Some strike action cancelled: NCR

update Industrial action involving some employees from technology vendor NCR has been called off, the company said this morning. Up to 90 of NCR's field service engineers walked off the job on Monday in New South Wales, Queensland and South Australia, seeking better pay levels.

update Industrial action involving some employees from technology vendor NCR has been called off, the company said this morning.

Up to 90 of NCR's field service engineers walked off the job on Monday in New South Wales, Queensland and South Australia, seeking better pay levels. NSW staff had planned to return to work next Monday, with those from South Australia and Queensland returning today and Thursday, respectively.

But NCR today said it had been informed by the Australian Services Union (ASU), which is coordinating the action, that "it had cancelled planned industrial action by customer engineers for the rest of this week in New South Wales and Queensland".

"Staff that participated in the industrial action returned to work today," NCR said.

While the ASU had claimed up to 90 of a total of 150 workers had participated in the action, NCR said only 50 employees were involved.

The ASU's NSW and ACT Services branch secretary, Sally McManus, told ZDNet Australia the industrial action had been called off "as a sign of good faith" after NCR agreed to tomorrow's negotiations.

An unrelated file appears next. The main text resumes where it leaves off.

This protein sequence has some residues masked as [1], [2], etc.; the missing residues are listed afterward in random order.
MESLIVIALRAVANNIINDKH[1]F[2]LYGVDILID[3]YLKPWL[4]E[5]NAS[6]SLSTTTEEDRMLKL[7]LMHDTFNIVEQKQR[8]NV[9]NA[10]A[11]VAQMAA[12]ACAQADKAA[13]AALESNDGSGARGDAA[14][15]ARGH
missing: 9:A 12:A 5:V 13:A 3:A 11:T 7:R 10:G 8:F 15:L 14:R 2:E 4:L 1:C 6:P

However, she warned, if the negotiations did not reach a satisfactory conclusion, the ASU would order industrial action in Queensland, South Australia and New South Wales from Monday next week.

A planned four-day strike in Victoria starting this weekend, expected to involve up to 40 engineers, would not be cancelled unless there was a satisfactory outcome tomorrow, McManus said.

Although the ASU initially claimed the strike could cause chaos to IT systems at airports, banks and educational institutions around the nation, customers ZDNet Australia spoke to on Tuesday were unperturbed.

"We don't believe it will have any impact on our ATM network," a spokesperson for the Commonwealth Bank said. "They [NCR] only do major hardware problems, most of our day to day servicing is done by our staff and other providers."

"It's not really a material issue for us in that I think only 20 of our 15,000-16,000 ATMs are impacted by that industrial action. So I think we're quite confident the impact on our customers will be quite minimal," said a spokesperson from ANZ Bank.

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